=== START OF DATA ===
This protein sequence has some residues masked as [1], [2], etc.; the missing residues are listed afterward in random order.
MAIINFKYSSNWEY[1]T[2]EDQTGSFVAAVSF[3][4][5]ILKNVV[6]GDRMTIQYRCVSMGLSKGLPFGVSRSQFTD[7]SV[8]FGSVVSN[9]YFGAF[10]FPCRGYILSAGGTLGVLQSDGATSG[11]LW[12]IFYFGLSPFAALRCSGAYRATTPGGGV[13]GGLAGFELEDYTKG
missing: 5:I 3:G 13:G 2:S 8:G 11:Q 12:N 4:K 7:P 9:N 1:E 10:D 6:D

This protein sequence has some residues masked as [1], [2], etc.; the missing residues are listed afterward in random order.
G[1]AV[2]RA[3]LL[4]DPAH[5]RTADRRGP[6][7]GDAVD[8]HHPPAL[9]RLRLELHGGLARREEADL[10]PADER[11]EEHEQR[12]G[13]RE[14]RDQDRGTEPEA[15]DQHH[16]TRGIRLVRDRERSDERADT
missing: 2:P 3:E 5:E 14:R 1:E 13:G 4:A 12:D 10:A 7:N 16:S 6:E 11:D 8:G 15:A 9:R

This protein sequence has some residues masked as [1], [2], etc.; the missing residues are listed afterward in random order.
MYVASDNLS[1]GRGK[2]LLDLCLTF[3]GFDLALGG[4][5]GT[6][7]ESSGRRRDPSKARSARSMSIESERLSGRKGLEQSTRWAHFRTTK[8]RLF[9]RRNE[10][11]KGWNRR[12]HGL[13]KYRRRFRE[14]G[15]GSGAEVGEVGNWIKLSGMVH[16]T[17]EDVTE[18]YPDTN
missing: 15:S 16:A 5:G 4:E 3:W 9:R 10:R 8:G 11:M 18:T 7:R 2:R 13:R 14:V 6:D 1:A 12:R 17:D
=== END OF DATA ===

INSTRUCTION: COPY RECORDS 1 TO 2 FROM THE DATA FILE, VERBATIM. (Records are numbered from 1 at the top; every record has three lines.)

This protein sequence has some residues masked as [1], [2], etc.; the missing residues are listed afterward in random order.
MAIINFKYSSNWEY[1]T[2]EDQTGSFVAAVSF[3][4][5]ILKNVV[6]GDRMTIQYRCVSMGLSKGLPFGVSRSQFTD[7]SV[8]FGSVVSN[9]YFGAF[10]FPCRGYILSAGGTLGVLQSDGATSG[11]LW[12]IFYFGLSPFAALRCSGAYRATTPGGGV[13]GGLAGFELEDYTKG
missing: 5:I 3:G 13:G 2:S 8:G 11:Q 12:N 4:K 7:P 9:N 1:E 10:D 6:D

This protein sequence has some residues masked as [1], [2], etc.; the missing residues are listed afterward in random order.
G[1]AV[2]RA[3]LL[4]DPAH[5]RTADRRGP[6][7]GDAVD[8]HHPPAL[9]RLRLELHGGLARREEADL[10]PADER[11]EEHEQR[12]G[13]RE[14]RDQDRGTEPEA[15]DQHH[16]TRGIRLVRDRERSDERADT
missing: 2:P 3:E 5:E 14:R 1:E 13:G 4:A 12:D 10:A 7:N 16:S 6:E 11:D 8:G 15:A 9:R